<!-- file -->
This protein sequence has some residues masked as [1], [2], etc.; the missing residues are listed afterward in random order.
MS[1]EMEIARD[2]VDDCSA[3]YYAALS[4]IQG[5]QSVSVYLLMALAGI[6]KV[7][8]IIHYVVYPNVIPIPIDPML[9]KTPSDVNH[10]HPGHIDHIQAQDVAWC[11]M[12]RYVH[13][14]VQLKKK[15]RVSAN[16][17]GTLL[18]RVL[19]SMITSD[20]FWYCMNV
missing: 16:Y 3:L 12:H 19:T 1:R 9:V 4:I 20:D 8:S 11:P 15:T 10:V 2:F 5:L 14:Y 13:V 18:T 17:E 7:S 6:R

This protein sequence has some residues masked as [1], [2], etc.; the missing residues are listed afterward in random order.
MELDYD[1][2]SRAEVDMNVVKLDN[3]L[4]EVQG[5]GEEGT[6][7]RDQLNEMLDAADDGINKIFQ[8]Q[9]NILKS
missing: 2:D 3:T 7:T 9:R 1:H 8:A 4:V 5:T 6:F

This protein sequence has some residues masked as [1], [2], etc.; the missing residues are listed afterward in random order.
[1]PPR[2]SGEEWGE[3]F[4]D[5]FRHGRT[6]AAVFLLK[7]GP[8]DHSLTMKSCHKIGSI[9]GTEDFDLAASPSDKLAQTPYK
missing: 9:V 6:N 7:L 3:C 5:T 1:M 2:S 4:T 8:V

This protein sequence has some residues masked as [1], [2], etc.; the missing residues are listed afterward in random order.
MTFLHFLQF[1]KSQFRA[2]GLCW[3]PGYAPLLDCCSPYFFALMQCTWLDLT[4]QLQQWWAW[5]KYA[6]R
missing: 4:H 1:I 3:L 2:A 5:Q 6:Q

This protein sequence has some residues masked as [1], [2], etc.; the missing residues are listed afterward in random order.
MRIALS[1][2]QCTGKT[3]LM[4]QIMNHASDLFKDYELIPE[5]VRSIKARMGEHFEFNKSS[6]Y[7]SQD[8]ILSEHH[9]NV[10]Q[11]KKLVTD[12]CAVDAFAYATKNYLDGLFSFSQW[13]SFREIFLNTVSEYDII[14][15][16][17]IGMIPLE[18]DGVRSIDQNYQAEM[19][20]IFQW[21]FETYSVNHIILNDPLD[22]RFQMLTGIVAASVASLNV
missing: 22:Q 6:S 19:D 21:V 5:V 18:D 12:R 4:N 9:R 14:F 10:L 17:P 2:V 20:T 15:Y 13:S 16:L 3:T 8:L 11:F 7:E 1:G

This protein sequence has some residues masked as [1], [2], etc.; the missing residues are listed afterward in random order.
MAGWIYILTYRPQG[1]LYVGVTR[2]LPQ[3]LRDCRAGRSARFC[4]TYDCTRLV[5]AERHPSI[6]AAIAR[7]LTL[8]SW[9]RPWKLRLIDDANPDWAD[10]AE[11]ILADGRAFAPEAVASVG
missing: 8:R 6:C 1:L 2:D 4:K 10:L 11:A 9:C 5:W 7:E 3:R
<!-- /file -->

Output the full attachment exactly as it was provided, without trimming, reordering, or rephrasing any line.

This protein sequence has some residues masked as [1], [2], etc.; the missing residues are listed afterward in random order.
MS[1]EMEIARD[2]VDDCSA[3]YYAALS[4]IQG[5]QSVSVYLLMALAGI[6]KV[7][8]IIHYVVYPNVIPIPIDPML[9]KTPSDVNH[10]HPGHIDHIQAQDVAWC[11]M[12]RYVH[13][14]VQLKKK[15]RVSAN[16][17]GTLL[18]RVL[19]SMITSD[20]FWYCMNV
missing: 16:Y 3:L 12:H 19:T 1:R 9:V 4:I 20:D 8:S 11:P 15:T 10:V 2:F 5:L 14:Y 13:V 18:T 17:E 7:S 6:R

This protein sequence has some residues masked as [1], [2], etc.; the missing residues are listed afterward in random order.
MELDYD[1][2]SRAEVDMNVVKLDN[3]L[4]EVQG[5]GEEGT[6][7]RDQLNEMLDAADDGINKIFQ[8]Q[9]NILKS
missing: 2:D 3:T 7:T 9:R 1:H 8:A 4:V 5:T 6:F

This protein sequence has some residues masked as [1], [2], etc.; the missing residues are listed afterward in random order.
[1]PPR[2]SGEEWGE[3]F[4]D[5]FRHGRT[6]AAVFLLK[7]GP[8]DHSLTMKSCHKIGSI[9]GTEDFDLAASPSDKLAQTPYK
missing: 9:V 6:N 7:L 3:C 5:T 1:M 2:S 4:T 8:V

This protein sequence has some residues masked as [1], [2], etc.; the missing residues are listed afterward in random order.
MTFLHFLQF[1]KSQFRA[2]GLCW[3]PGYAPLLDCCSPYFFALMQCTWLDLT[4]QLQQWWAW[5]KYA[6]R
missing: 4:H 1:I 3:L 2:A 5:Q 6:Q

This protein sequence has some residues masked as [1], [2], etc.; the missing residues are listed afterward in random order.
MRIALS[1][2]QCTGKT[3]LM[4]QIMNHASDLFKDYELIPE[5]VRSIKARMGEHFEFNKSS[6]Y[7]SQD[8]ILSEHH[9]NV[10]Q[11]KKLVTD[12]CAVDAFAYATKNYLDGLFSFSQW[13]SFREIFLNTVSEYDII[14][15][16][17]IGMIPLE[18]DGVRSIDQNYQAEM[19][20]IFQW[21]FETYSVNHIILNDPLD[22]RFQMLTGIVAASVASLNV
missing: 22:Q 6:S 19:D 21:V 5:V 18:D 12:R 4:N 9:R 14:F 10:L 17:P 2:V 20:T 15:Y 13:S 16:L 3:T 8:L 11:F 7:E 1:G

This protein sequence has some residues masked as [1], [2], etc.; the missing residues are listed afterward in random order.
MAGWIYILTYRPQG[1]LYVGVTR[2]LPQ[3]LRDCRAGRSARFC[4]TYDCTRLV[5]AERHPSI[6]AAIAR[7]LTL[8]SW[9]RPWKLRLIDDANPDWAD[10]AE[11]ILADGRAFAPEAVASVG
missing: 8:R 6:C 1:L 2:D 4:K 10:L 11:A 9:C 5:W 7:E 3:R